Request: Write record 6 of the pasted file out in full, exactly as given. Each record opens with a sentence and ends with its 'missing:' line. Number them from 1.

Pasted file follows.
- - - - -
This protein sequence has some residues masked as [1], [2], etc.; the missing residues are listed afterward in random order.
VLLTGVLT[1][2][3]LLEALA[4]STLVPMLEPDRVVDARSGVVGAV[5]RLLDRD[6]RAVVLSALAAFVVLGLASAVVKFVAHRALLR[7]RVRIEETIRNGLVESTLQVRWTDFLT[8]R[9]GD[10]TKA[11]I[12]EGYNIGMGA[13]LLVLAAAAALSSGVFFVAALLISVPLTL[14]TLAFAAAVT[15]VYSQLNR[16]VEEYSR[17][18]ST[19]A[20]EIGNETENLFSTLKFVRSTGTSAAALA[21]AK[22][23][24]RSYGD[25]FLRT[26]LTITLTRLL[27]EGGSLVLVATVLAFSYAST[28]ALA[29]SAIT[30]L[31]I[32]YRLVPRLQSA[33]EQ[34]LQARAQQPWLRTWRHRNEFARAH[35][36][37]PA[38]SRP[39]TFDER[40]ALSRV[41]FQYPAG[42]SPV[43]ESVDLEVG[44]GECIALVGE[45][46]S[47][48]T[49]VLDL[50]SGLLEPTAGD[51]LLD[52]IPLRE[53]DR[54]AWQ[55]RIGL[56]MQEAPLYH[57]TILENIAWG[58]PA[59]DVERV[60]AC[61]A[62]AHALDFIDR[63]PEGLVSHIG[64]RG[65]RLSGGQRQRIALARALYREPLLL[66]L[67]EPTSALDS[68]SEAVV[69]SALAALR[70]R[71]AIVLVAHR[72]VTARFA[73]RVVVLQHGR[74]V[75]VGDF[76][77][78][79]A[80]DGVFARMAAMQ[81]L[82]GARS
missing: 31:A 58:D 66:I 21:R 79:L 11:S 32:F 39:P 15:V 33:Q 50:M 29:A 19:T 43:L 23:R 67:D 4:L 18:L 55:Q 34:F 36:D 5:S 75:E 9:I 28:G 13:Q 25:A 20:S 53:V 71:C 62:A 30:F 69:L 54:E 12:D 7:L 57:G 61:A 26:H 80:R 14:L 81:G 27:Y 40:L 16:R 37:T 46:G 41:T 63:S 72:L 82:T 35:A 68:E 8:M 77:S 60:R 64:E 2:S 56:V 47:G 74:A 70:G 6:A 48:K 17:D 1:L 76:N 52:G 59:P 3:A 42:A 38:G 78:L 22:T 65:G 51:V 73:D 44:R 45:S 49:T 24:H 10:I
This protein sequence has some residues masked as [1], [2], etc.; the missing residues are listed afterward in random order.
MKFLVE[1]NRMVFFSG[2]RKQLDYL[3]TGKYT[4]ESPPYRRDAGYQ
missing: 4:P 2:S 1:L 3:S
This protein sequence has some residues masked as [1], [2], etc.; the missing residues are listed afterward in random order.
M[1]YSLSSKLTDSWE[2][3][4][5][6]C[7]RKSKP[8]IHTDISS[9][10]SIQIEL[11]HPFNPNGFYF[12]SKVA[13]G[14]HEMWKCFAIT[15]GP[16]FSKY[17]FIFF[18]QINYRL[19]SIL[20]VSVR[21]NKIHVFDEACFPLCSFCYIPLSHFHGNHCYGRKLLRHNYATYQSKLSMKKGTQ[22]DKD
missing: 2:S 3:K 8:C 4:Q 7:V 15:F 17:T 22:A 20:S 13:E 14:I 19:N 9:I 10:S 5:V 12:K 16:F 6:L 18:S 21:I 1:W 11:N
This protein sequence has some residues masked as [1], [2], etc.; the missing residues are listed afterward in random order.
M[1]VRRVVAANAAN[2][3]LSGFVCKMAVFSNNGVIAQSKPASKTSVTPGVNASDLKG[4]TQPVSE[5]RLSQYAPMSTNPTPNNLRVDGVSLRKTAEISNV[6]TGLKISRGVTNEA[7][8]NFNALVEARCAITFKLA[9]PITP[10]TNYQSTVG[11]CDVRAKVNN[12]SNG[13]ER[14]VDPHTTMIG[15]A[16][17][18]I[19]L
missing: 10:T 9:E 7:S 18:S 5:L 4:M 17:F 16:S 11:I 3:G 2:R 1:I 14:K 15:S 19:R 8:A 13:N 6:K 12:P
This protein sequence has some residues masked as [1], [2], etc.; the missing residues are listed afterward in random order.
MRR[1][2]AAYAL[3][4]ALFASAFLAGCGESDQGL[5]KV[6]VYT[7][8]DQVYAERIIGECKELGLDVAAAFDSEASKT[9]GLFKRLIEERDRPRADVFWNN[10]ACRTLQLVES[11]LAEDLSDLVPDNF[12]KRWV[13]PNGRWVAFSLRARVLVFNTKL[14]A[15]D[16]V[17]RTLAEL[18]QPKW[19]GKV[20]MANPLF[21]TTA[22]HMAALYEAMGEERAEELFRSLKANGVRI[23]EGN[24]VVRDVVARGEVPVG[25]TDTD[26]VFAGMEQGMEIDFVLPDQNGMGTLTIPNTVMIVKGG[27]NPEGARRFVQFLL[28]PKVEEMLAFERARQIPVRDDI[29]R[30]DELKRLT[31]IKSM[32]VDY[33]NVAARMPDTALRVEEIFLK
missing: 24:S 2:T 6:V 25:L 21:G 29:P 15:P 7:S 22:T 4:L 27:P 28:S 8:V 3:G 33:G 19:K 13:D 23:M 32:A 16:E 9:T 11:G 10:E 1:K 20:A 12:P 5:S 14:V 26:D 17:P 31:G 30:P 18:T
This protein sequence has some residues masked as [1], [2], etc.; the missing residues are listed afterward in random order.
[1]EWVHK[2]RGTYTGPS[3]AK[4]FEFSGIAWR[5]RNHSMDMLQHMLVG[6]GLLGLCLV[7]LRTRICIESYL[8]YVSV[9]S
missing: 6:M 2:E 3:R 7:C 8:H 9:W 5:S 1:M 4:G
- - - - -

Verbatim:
This protein sequence has some residues masked as [1], [2], etc.; the missing residues are listed afterward in random order.
[1]EWVHK[2]RGTYTGPS[3]AK[4]FEFSGIAWR[5]RNHSMDMLQHMLVG[6]GLLGLCLV[7]LRTRICIESYL[8]YVSV[9]S
missing: 6:M 2:E 3:R 7:C 8:H 9:W 5:S 1:M 4:G